A few weeks back I had the pleasure of teaching a group of enthusiastic high school students. One of the group leaders also participated in the workshop and sent the most encouraging email afterwards, thanking me and asking how she could 'move forward with paint since I've never had the opportunity to paint before.' Best. Email. Ever.
This wasn't the first time I've been asked 'how do I start?' and as I was crafting my response, I realized it might be worth sharing. Please enjoy.
Hello! Ho-ly smokes I'm so sorry it has taken me so long to get back to you. I was SO thrilled to get your email & hugely encouraged that the workshop was a good experience for you.
As for what I'd suggest you do to move forward, here's what I'd do -
- I'd start here - https://www.artsupplywarehouse.com/ If you live even within 30 minutes of this Beach Blvd haven of affordable art supplies, it is worth the trek.
- Paint - while I adore working with oil, it can be cost prohibitive and ho-ly smokes it dries slow. Acrylic dries so fast that you can make mistakes & paint right over it in a few minutes. It's great.
- Brand - I'm pretty OK with student grade stuff. The Blick Studio Acrylics or Liquidex BASIC stuff is tempting, but the texture is funky. If you're desperate to paint go for it, but I'd stay in the Winsor & Newton or Grumbacher brands (student grade is fine. I hope none of my old professors are reading this).
Starter Colors -
- Titanium White
- Two kinds of yellow (one that is warmer & what that is cooler...they'll probably say something like, 'Cadmium Yellow Light' and 'Cadmium Yellow Medium')
- Two kinds of red (my favs - Alizarin Crimson as the cooler option & I'm digging the Grumbacher Red for the warm option)
- Two kinds of blue (again, one that is warm & one that is cool. Ultramarine Blue for the warm & Phalo//Thalo Blue for the cool wont steer you wrong)
- Play with with a Phalo//Thalo green as well.
- Don't use black. Mix Phalo Green, Alizarine Crimson and Phalo Blue instead. It will blow your mind.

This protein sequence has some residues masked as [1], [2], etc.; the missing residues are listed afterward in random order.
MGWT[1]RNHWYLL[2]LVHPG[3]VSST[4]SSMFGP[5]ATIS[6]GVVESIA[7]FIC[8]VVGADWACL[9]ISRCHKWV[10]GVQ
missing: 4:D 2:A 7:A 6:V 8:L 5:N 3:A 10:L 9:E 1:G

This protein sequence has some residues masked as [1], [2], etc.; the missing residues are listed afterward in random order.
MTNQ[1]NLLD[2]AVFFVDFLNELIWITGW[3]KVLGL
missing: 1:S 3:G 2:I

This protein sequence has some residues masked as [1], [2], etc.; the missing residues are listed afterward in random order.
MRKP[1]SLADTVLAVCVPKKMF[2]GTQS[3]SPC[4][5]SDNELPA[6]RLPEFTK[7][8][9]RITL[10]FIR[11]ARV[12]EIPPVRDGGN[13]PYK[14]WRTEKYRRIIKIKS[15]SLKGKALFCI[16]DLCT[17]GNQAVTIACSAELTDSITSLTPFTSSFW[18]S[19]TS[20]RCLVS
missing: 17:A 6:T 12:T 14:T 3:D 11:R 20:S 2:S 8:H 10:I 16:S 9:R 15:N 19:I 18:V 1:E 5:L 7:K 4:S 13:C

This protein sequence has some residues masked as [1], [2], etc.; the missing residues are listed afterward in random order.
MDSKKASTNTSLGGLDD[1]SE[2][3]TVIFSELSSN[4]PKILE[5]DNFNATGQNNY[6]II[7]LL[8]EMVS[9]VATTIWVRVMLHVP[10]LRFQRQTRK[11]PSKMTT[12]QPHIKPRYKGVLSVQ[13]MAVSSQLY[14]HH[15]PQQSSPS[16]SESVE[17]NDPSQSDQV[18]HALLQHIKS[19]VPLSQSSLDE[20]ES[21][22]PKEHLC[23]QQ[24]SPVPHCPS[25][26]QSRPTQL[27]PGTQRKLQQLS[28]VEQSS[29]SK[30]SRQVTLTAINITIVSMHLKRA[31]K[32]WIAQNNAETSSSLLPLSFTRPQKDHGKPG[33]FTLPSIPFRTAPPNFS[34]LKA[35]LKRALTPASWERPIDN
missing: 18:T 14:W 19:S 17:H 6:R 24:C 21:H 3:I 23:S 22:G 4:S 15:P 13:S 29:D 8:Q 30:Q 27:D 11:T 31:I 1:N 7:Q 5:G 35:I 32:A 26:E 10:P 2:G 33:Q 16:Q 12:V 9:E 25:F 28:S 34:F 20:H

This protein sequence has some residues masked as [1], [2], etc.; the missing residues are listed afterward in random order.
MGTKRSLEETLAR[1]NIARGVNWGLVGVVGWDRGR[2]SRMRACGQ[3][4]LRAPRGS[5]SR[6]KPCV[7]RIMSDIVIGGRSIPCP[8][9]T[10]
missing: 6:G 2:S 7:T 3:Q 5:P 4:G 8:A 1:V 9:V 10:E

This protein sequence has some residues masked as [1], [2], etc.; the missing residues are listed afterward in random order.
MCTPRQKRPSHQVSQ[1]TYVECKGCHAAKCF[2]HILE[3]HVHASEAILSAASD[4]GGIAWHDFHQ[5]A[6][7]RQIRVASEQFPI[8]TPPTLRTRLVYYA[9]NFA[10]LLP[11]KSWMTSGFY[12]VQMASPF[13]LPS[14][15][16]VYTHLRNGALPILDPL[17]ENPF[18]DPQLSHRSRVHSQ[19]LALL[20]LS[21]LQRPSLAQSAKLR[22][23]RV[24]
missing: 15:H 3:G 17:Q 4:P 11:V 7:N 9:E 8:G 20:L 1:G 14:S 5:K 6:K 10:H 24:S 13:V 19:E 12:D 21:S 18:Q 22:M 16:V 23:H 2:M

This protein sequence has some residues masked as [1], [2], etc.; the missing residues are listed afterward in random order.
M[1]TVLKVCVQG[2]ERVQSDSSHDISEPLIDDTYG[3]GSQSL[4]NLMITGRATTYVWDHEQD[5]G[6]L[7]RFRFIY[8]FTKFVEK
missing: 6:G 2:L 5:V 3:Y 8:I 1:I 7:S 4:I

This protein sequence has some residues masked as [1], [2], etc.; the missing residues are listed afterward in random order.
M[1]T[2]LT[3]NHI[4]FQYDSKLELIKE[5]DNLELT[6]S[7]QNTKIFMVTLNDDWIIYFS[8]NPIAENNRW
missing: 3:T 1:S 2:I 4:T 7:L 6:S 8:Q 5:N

What to paint on -
- Paper - try working on paper to try things out. Paper is less intimidating and you won't feel sad if it doesn't turn out well. I'd always suggest doing a solid wash of a color first to seal the paper so the paint doesn't soak right in (fun fact - you can use house paint to seal the paper. I buy the Home Depot 'Ooops' paint that is discounted to experiment w/colors). A hearty water color paper with a coat of paint or gesso often does the trick for me.
- Canvas - check out what is on sale & make sure they're not warped. Go for the thicker stretcher bars, staples on the back and if you paint the sides a solid color (*cough* house paint *cough*) they look great to just hang on the wall instead of having to frame (cause really, who has time for that?!).
Last thoughts on supplies -
- Experiment with color mixing.
- No black. Avoiding painting on straight white.
- Cheap brushes are fine so long as the bristles don't go falling off everywhere.
Now. What do you want to paint?????
I started with plants for the workshop because organic shapes are forgiving & exploration friendly, but you don't have to start there. What I would do is start noticing the things in your life you gravitate towards (hence the suggestion to start a Pinterest board - here is mine). See what catches your (plants, buildings, light & dark contrasts, people, faces, hands, shoes, clothes, textures, fashion, patterns, umbrellas, cats, lips, brickwork, Italy, yada yada yada).
The more you add on Pinterest, the easier it will be to start seeing your sense of style and personal preference emerge. You're making a mood board for your artistic ventures. It is so much friggin fun.
From there, start with copying things that you admire to learn from them. Try working 1/2 from photos or artwork you admire and 1/2 from real life things you gravitate toward.
Just start making stuff & when your internal voice starts to tell you it is a waste of time, it isn't turning out well or that you don't have what it takes, let me know & I've got some choice words for that internal voice. You may have to wrangle it some, but know that it is worth the effort. Once that internal voice is quieted, you can start making things for the joy & experience of making them.
Hopefully this is not overwhelming. I was mostly writing this to myself toward the end there, but perhaps it can be of use to you as well.